A mother has hunkered down with her five children and dog in their Wilmington, North Carolina, home as Hurricane Florence bears down.
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Melissa Cellucci, who lives 20 minutes from Wrightsville Beach where the hurricane made landfall, told ABC News she is riding out the storm at home while her husband Joe, an EMT, is on lockdown working at Hanover County Regional Medical Center.
Since the Category 1 storm with tropical force-winds made landfall around 7 a.m. Friday morning, Cellucci said she has seen evidence of the hurricane's force in her own backyard.
"It's crazy and frightening," she said. "We've been watching trees being torn down and our backyard fence get ripped apart all morning from the winds."
NEW: #Hurricane #Florence has made landfall near Wrightsville Beach, North Carolina at 7:15 AM EDT (1115 UTC) with estimated maximum winds of 90 mph (150 km/h), and a minimum central pressure estimate of 958 mb (28.29"). https://t.co/tW4KeGdBFb pic.twitter.com/vzpe6MjTf9— National Hurricane Center (@NHC_Atlantic) September 14, 2018
She continued, “The whole back side is all demolished. I saw two 20-foot sections getting busted up because the winds are so strong and powerful.”
Despite warnings to evacuate ahead of the powerful storm, Cellucci said she and her husband made the decision to stay home.
"With having five kids and my husband’s stuck at work on standby for his job at the hospital it was just easier for us to stay at our home where we have all of our things," Cellucci said. "We have a safe place here at our home and a generator and we have supplies, so we felt that we could be safe here just riding it out."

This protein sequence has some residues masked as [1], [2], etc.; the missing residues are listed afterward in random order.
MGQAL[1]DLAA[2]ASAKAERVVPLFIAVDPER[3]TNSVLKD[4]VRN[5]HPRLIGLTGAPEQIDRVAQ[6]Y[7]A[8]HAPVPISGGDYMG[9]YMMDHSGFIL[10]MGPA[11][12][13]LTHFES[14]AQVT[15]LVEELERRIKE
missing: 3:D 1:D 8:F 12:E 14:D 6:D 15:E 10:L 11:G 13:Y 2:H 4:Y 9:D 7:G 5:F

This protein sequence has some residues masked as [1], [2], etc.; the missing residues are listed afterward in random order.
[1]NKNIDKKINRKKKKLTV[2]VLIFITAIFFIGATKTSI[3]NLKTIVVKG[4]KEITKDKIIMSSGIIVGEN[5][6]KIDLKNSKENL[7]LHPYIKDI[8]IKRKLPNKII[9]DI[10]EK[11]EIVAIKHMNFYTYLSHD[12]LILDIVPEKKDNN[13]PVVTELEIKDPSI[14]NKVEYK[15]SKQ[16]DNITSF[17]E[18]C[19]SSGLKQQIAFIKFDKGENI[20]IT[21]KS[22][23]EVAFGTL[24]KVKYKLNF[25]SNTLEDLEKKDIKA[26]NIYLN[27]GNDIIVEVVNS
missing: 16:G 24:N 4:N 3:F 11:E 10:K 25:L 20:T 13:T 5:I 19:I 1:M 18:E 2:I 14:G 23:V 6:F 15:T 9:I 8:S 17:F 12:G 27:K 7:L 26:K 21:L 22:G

But when she and her kids lost power at 3 a.m., she said she began to worry.
Although her husband showed her how to turn on the generator before he left for his job at the hospital, she couldn’t get it started on the first try and she and her children were without power for hours.
“When the wind picked up it got really spooky and scary. I really didn’t get any sleep, I needed to be up in case anything happened,” she said.
But she was “thankfully” able to get the generator started on her second try, it started just now on the second try,” Cellucci said midmorning Friday.
Her husband has called to check in on the family "several times" as well as to assure her that he is safe, she said.
"He told me how the hospital felt like it was swaying from the high winds since they have all the EMS personnel in his crew staying on a high floor at the hospital," Cellucci said. "But they are all still on lockdown."
The family has experienced just one other hurricane in their North Carolina home when Hurricane Matthew hit in 2016.
"This is our second hurricane. We’re not from down here; we moved down here three years ago from Michigan," Cellucci said.
"It’s kind of new to us what a hurricane would mean so our anxiety was high getting stuff ready," she added. Cellucci told ABC News in an earlier interview on Thursday night that the family was already feeling the force of Florence.
"The rain’s really picked up, and just stepping outside a little bit ago the trees are really blowing and bending. We have large pine trees in our backyard, and they’re really bending a lot," she told "Nightline" anchor Juju Chang on Thursday night. "The wind is howling away. I could hear it from inside the house."
Cellucci said her children were "wound up from the excitement of the storm," Thursday evening but eventually "got tired and fell asleep."
ABC News' Sally Hawkins contributed to this report